I never had the desire to see this play on Broadway for myself, so definitely not taking my children, as we've enjoyed Amity High performances in the past. I was truly hoping it would have been canceled & was also very curious as to know if this was chosen before or after 12/14/12. With much respect to the victims and families of Sandy Hook, very, very poor judgement was made in regards to this.
Aldon Hynes March 12, 2013 at 03:17 PM
I saw a summer stock production of Sweeney Todd many years ago in upstate New York. It was a wonderful production, and I'm sure that Amity will have a wonderful production as well. The production is raising a lot of important issues, which I'm glad of. I am especially excited to hear that the Orange Interfaith Clergy is providing an opportunity to continue the discussion at a gathering a couple weeks after the production ends. The Rev. Ann Ritonia's commented to the article in the Orange Patch: All are invited to attend a continuation of a community dialogue on April 23rd at St. Barbara's Greek Orthodox Church sponsored by the Orange Interfaith Clergy Fellowship. Prevention of Violence in our Culture: The Next Steps will begin at 7 pm and childcare will be provided. The public is welcome and Middle and High School Students are most welcome to participate in the discussion.
broke taxpayer March 12, 2013 at 05:53 PM
Oh brother! For chrissakes, people, it's a PLAY. If our society has become so twisted and demented that we have to worry about a play that depicts violence, then why the hell isn't anybody up in arms over the crap that's all over the TV and in the movies? I swear, if A&E showed the trailer for the show Bates Motel any more, it'd be all they ran! I have to change the channel every commercial break because I don't want my kid to see it (since it depicts not only violence but incestual sex, too). And people will say that I have the choice to change the channel. And I do. And you have the choice not to go see the play. So don't go. Last I checked, America was still a free country (though not for long).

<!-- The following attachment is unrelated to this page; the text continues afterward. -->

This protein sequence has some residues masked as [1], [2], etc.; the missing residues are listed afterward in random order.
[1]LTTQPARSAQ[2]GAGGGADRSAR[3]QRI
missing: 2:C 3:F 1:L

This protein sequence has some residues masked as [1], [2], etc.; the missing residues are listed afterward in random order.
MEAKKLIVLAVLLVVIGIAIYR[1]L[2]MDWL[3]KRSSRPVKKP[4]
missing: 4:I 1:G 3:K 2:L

parent March 12, 2013 at 06:42 PM
To "Alex": All the plays are chosen in September, and it actually is NOT on poor taste. you are a moron.
orange mom March 12, 2013 at 10:38 PM
Please folks. To attack those who have reservations about the choice to produce this musical in a public high school...to refer to them as small minded and uneducated, is in itself small minded and uneducated. Have you so little respect for the rights of others to express their views that you need to turn to name calling and bullying? I have a child participating in the production of this show and very much look forward to seeing it, however I fully respect others rights to free speech. I encourage these discussions as they are a healthy part of maintaining balance and respect within our high school community, as well as the community at large. Why is it that we only have the right to free speech if we're on the "right" side? Think on it and if you are an adult, please set a healthy example for the kids and refrain from your bullying and name calling.
Alex March 14, 2013 at 12:53 PM
Thanks "Orange Mom!" Well said!
Dorothy McCrum March 14, 2013 at 05:08 PM
Oh c'mon! I'm quite certain that this production is not going to hatch homicidal maniacs. In 1944 there was "Arsenic and Old Lace" In 1945, there was "And Then there was One" Both productions were basically serial killer stories. Sadly, today's people are hardened to the realities of crimes of this nature because of the gory films they see in the theaters, on TV and the internet. But, to imply that, by doing this play at a high school is poor judgement .....no one is being forced to see it.
Karla DeMaris March 15, 2013 at 11:47 PM
I guess we can forget Romeo and Juliet, Hamlet, and Macbeth.